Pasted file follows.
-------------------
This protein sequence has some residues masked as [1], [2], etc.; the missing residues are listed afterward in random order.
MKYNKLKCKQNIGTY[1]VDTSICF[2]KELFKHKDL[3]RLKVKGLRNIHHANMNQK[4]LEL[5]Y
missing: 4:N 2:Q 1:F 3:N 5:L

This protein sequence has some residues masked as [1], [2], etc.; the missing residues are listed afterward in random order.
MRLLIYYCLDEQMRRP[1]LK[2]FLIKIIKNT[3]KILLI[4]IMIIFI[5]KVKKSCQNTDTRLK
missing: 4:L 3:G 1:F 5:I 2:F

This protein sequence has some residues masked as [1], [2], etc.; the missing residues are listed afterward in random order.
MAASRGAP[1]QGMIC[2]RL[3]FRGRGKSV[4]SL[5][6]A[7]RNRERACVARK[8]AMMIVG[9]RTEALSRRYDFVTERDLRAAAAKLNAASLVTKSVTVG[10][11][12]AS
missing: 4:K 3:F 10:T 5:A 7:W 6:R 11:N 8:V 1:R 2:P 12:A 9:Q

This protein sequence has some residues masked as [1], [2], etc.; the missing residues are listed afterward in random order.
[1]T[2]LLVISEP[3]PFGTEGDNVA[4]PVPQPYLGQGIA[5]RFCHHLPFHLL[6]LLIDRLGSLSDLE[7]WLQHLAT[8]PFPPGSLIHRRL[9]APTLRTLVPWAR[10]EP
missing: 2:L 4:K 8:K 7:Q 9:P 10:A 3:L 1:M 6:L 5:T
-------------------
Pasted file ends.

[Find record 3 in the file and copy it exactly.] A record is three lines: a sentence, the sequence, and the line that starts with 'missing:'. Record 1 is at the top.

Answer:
This protein sequence has some residues masked as [1], [2], etc.; the missing residues are listed afterward in random order.
MAASRGAP[1]QGMIC[2]RL[3]FRGRGKSV[4]SL[5][6]A[7]RNRERACVARK[8]AMMIVG[9]RTEALSRRYDFVTERDLRAAAAKLNAASLVTKSVTVG[10][11][12]AS
missing: 4:K 3:F 10:T 5:A 7:W 6:R 11:N 8:V 1:R 2:P 12:A 9:Q